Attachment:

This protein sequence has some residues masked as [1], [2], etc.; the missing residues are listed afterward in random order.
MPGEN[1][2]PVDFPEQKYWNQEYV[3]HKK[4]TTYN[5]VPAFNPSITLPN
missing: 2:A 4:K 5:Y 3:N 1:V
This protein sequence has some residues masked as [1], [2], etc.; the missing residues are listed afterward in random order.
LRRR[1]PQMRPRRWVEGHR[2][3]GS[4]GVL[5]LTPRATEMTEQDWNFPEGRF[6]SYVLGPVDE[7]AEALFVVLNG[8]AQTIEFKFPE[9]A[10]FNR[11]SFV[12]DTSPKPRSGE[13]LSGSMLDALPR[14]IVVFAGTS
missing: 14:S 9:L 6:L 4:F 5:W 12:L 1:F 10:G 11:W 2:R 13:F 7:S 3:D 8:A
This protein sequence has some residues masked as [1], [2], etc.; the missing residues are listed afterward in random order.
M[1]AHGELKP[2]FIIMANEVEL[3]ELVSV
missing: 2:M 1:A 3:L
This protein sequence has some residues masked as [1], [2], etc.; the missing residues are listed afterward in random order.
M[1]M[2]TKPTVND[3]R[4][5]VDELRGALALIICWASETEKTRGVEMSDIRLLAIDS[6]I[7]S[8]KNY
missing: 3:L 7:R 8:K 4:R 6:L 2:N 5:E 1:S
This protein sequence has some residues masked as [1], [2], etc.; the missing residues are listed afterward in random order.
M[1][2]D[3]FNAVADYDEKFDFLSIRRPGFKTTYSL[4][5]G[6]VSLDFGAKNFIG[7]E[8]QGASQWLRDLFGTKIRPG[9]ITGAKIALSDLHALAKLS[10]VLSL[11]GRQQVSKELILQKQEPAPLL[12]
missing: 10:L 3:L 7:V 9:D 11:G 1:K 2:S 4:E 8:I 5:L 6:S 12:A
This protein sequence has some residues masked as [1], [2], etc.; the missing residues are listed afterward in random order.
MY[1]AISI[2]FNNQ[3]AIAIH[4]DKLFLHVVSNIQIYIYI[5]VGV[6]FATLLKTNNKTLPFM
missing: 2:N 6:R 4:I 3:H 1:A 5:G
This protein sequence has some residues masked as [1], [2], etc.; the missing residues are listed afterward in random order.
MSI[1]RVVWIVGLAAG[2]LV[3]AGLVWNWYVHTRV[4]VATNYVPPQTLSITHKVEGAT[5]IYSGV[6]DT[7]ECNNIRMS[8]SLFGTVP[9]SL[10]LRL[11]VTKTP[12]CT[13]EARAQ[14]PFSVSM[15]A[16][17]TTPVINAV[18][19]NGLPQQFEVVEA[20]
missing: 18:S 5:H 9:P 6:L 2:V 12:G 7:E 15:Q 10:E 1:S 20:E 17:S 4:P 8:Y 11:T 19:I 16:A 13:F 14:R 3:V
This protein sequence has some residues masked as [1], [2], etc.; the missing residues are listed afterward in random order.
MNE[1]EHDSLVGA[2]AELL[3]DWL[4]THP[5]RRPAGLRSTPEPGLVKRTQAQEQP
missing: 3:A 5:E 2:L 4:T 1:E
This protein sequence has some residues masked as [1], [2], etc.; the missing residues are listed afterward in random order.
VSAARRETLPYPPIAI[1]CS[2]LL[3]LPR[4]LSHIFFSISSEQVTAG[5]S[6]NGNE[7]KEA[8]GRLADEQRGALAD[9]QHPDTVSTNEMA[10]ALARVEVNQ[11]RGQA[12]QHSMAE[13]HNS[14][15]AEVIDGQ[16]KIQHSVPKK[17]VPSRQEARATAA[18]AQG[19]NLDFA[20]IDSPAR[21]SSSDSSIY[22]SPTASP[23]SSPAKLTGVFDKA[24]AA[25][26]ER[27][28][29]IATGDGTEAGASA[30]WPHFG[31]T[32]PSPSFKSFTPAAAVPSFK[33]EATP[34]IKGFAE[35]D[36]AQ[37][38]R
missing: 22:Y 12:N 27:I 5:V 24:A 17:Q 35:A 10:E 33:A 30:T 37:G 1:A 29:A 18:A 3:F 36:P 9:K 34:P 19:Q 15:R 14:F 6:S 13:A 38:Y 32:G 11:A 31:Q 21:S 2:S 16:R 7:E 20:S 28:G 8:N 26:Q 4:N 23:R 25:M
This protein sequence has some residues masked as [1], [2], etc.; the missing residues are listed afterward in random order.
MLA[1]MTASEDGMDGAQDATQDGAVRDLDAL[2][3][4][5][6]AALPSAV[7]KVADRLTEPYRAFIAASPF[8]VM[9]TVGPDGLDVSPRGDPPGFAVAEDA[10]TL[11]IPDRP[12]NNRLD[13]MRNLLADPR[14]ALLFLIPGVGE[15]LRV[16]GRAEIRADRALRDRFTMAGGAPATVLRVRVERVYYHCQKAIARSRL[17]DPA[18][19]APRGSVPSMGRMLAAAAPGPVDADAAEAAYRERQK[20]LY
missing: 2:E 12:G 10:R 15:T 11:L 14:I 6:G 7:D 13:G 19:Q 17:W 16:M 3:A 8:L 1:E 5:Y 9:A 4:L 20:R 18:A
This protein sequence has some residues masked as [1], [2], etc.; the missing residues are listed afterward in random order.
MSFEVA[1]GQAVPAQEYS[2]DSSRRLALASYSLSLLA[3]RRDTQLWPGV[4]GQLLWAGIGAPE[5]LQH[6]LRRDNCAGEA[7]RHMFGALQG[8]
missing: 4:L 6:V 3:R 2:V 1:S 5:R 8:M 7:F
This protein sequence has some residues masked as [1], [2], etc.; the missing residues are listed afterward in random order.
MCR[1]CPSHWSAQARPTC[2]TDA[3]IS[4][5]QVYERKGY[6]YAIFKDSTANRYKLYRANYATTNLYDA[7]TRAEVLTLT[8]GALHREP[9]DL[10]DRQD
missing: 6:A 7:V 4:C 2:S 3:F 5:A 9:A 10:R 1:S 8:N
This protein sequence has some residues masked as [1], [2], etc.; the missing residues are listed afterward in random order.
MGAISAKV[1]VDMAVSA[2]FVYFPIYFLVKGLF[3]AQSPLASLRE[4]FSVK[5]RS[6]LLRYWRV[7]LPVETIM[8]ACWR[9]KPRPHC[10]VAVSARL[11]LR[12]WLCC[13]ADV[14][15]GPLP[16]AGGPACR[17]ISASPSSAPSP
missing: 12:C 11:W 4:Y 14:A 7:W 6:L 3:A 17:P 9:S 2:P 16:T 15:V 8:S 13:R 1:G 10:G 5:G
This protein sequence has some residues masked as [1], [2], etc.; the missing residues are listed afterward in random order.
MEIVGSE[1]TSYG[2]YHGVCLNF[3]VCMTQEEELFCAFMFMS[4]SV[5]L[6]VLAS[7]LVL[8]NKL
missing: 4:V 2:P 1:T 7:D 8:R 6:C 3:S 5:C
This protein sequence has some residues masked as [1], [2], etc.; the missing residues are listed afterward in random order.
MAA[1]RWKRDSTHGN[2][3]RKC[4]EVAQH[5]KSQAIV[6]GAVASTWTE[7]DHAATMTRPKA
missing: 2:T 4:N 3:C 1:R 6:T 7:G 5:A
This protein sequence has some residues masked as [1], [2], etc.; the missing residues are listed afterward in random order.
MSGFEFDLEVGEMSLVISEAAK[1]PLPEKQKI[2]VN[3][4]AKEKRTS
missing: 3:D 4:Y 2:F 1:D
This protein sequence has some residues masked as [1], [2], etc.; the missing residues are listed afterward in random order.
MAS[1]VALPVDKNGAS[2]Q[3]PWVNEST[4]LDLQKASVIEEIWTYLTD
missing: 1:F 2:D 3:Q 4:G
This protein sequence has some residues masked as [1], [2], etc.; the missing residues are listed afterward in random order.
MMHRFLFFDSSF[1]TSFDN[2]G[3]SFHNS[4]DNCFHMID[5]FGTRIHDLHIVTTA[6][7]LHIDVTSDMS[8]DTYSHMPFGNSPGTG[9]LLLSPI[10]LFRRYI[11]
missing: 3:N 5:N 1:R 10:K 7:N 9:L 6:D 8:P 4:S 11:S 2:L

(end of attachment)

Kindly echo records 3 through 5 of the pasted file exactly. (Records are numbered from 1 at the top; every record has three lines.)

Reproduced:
This protein sequence has some residues masked as [1], [2], etc.; the missing residues are listed afterward in random order.
M[1]AHGELKP[2]FIIMANEVEL[3]ELVSV
missing: 2:M 1:A 3:L
This protein sequence has some residues masked as [1], [2], etc.; the missing residues are listed afterward in random order.
M[1]M[2]TKPTVND[3]R[4][5]VDELRGALALIICWASETEKTRGVEMSDIRLLAIDS[6]I[7]S[8]KNY
missing: 3:L 7:R 8:K 4:R 6:L 2:N 5:E 1:S
This protein sequence has some residues masked as [1], [2], etc.; the missing residues are listed afterward in random order.
M[1][2]D[3]FNAVADYDEKFDFLSIRRPGFKTTYSL[4][5]G[6]VSLDFGAKNFIG[7]E[8]QGASQWLRDLFGTKIRPG[9]ITGAKIALSDLHALAKLS[10]VLSL[11]GRQQVSKELILQKQEPAPLL[12]
missing: 10:L 3:L 7:V 9:D 11:G 1:K 2:S 4:E 8:I 5:L 6:S 12:A